TABLE__________________________________________________________________________MODIFIED R5-PROCESS, C.D. = 1 KA/m2PROCESSES EFFICIENCIES VS. LIQUOR FLOW RATE                         NaOH                         MEM- CHEMICAL                                     CURRENT                                            ClO2                                                  ClO3 -LIQUOR   LIQUOR H2 SO4                  NaOH   BRANE                              EFFI-  EFFI-  PURITY                                                  TRANSFER2FLOW u1    BALANCE           BALANCE                  BALANCE                         EFFI.                              CIENCY CIENCY G.A.R.                                                  (%)(L/min)(cm/s)    (%)    (%)    (%)    (%)  (%)    (%)    (%)   ACID                                                      BASE__________________________________________________________________________0.50 1.39    --     --     --     --   --     --     79.0 ± 0.8                                                  --  --0.50 1.39    102.0  98.9   93.3   80.6 102.8  57.1   79.9 ± 0.9                                                  17.4                                                      4.80.50 1.39     99.9  --     93.1   79.8 79.7   57.3   81 ± 1                                                  17.4                                                      4.50.80 2.22    102.1  98.7   71.5   --   --     69.6   84 ± 1                                                  15.3                                                      4.00.80 2.22    100.5  100.5  93.0   79.6 85.2   67.8   84.1 ± 0.9                                                  16.1                                                      4.31.00 2.78    101.7  96.5   94.5   84.5 96.3   81.8   84.9 ± 0.6                                                  15.1                                                      5.11.00 2.78    100.1  97.6   94.9   85.6 88.9   81.2   84.3 ± 0.6                                                  13.6                                                      4.01.00 2.78     99.9  97.0   94.4   84.2 87.8   82.8   85.0 ± 0.9                                                  13.1                                                      3.61.25 3.47     99.7  97.8   90.5   72.3 80.8   81.0   87.5 ± 0.7                                                  14.3                                                      4.01.25 3.47    101.6  98.0   93.8   81.8 90.1   78.8   87.6 ± 0.7                                                  14.9                                                      4.21.48 4.11    101.1  96.5   93.4   80.6 95.2   86.7   89 ± 1                                                  13.3                                                      3.6__________________________________________________________________________ 1 Bed, 1.0-1.7 mm graphite particles, thickness = 0.6 cm, L = 10 cm, A = 0.01 m2 2 Normalized to actual ClO2 production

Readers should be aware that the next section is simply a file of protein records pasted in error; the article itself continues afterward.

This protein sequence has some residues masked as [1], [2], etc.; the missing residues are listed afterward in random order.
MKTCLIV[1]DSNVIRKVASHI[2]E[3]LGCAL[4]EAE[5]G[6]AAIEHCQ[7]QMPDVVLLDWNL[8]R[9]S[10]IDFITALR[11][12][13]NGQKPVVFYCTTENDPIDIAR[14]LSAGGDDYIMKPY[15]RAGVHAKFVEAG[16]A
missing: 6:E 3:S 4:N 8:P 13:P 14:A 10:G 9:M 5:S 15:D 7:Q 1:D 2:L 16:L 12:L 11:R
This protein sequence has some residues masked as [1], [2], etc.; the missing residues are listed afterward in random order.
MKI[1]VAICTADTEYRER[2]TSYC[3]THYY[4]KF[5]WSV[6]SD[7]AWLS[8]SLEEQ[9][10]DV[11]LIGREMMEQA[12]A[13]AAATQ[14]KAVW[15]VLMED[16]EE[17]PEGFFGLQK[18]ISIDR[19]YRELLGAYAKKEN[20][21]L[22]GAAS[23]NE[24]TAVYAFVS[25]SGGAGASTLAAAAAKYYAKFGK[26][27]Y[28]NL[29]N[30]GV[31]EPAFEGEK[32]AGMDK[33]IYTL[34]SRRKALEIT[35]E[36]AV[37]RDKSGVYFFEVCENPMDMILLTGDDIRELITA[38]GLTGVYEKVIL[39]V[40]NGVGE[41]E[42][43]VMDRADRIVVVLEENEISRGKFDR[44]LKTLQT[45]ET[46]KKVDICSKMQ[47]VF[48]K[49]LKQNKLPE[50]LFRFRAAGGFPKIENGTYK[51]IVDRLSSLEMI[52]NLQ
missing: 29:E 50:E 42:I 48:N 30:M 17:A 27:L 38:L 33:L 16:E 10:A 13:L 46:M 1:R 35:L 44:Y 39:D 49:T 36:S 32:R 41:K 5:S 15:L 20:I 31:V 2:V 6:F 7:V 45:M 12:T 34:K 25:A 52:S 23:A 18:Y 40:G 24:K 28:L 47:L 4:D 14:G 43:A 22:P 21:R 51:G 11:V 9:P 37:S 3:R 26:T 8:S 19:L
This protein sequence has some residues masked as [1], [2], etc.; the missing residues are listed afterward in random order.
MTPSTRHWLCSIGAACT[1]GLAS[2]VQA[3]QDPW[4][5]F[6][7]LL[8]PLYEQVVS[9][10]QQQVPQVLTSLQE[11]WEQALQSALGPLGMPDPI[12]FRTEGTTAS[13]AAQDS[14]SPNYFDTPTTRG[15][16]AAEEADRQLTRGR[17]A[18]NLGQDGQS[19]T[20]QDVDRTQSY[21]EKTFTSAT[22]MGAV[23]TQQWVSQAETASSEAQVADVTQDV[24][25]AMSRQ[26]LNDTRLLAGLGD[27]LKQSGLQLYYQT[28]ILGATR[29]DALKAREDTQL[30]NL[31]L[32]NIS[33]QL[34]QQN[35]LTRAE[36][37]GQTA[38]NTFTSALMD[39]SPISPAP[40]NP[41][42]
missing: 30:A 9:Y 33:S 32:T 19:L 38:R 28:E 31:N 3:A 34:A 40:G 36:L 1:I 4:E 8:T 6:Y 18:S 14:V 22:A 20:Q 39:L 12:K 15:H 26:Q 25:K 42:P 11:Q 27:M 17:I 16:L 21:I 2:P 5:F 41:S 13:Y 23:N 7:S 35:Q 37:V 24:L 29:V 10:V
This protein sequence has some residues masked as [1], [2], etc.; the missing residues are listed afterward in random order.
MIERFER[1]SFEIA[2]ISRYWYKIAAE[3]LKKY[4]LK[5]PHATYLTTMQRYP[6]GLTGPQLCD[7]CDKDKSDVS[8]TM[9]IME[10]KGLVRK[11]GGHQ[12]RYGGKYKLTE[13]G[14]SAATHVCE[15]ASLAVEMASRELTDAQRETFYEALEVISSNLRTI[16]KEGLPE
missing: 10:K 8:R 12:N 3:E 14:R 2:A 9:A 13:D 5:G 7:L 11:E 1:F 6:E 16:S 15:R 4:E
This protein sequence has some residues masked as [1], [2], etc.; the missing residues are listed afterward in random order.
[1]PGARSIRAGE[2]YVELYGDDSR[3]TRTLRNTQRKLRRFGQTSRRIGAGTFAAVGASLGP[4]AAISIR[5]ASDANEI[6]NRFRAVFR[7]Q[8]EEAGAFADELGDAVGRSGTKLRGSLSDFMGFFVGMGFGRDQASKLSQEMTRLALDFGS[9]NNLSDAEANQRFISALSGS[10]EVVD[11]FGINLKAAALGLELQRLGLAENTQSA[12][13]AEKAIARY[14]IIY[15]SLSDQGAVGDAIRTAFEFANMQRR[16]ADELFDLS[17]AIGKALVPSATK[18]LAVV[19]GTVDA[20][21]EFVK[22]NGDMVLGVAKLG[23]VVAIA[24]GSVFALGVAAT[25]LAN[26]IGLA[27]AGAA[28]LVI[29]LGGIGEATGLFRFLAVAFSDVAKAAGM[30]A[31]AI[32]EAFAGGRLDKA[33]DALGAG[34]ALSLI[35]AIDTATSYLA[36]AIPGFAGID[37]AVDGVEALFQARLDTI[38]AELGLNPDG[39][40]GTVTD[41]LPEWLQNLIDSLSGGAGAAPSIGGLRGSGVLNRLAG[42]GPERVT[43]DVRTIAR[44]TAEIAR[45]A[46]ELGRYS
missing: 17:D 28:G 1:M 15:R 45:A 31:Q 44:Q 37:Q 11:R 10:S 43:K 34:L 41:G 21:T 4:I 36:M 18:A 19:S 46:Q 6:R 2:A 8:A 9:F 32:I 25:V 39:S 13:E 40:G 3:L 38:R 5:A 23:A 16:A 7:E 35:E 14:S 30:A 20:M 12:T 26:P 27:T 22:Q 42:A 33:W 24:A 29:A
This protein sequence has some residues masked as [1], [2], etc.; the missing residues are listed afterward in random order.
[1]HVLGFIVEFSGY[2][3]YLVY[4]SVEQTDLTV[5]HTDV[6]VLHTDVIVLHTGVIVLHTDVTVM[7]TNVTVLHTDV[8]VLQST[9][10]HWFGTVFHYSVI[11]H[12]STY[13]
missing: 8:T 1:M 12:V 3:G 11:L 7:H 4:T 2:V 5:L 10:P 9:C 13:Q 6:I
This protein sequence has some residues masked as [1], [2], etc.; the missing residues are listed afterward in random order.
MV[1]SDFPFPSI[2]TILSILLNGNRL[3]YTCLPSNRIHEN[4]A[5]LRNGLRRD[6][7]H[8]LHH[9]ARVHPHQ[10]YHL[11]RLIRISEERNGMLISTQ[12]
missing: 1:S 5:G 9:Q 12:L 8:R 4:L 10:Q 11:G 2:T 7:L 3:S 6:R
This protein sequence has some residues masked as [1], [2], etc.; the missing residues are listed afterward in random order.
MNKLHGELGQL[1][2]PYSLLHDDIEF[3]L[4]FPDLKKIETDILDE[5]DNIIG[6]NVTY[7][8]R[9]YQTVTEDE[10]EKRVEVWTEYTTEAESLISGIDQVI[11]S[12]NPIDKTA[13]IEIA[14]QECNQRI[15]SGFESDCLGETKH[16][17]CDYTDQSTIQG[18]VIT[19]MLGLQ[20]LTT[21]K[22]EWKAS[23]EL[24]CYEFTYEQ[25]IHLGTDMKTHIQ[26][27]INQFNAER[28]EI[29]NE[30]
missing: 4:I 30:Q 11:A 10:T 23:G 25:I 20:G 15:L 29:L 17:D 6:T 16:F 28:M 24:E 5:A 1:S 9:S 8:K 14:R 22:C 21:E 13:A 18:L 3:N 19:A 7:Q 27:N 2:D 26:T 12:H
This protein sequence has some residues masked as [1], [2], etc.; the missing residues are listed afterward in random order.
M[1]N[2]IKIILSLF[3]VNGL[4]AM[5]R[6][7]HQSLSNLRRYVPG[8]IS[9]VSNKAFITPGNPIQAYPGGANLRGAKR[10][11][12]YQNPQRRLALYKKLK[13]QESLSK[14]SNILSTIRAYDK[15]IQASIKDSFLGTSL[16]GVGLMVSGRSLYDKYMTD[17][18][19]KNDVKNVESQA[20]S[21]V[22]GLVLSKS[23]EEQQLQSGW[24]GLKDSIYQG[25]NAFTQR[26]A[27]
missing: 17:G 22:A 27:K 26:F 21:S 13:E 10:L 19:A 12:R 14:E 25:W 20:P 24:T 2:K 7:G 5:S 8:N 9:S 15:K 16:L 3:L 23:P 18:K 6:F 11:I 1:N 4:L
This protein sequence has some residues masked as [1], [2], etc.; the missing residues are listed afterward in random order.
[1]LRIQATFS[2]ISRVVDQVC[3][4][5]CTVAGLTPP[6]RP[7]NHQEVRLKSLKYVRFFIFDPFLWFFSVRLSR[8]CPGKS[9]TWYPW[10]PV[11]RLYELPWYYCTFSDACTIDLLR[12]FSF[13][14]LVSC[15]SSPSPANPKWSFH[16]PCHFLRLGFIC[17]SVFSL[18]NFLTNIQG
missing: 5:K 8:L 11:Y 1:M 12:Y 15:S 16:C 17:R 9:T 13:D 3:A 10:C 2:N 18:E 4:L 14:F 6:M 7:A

As can be seen from the above data, chlorine dioxide of greater than about 80% purity can be achieved at high chemical efficiency with some membrane losses in the three-compartment cell.

SUMMARY OF DISCLOSURE

In summary of this disclosure, the present invention provides a novel integration of chlorine dioxide generation and sodium hydroxide production, both valuable pulp mill chemicals, while at the same time decreasing the overall quantity of chlorine produced, a chemical whose pulp mill requirement is declining. Modifications are possible within the scope of this invention.

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WO2011096930A1Feb 5, 2010Aug 11, 2011Sipka Inc.System and method for generating chlorine dioxide
Classifications
U.S. Classification205/510, 205/556, 423/478
International ClassificationC25B1/26, C01B11/02, C25B1/46, C25B1/16
Cooperative ClassificationC01B11/025, C25B1/16, C25B1/46, C25B1/26
European ClassificationC25B1/26, C25B1/46, C01B11/02D2D, C25B1/16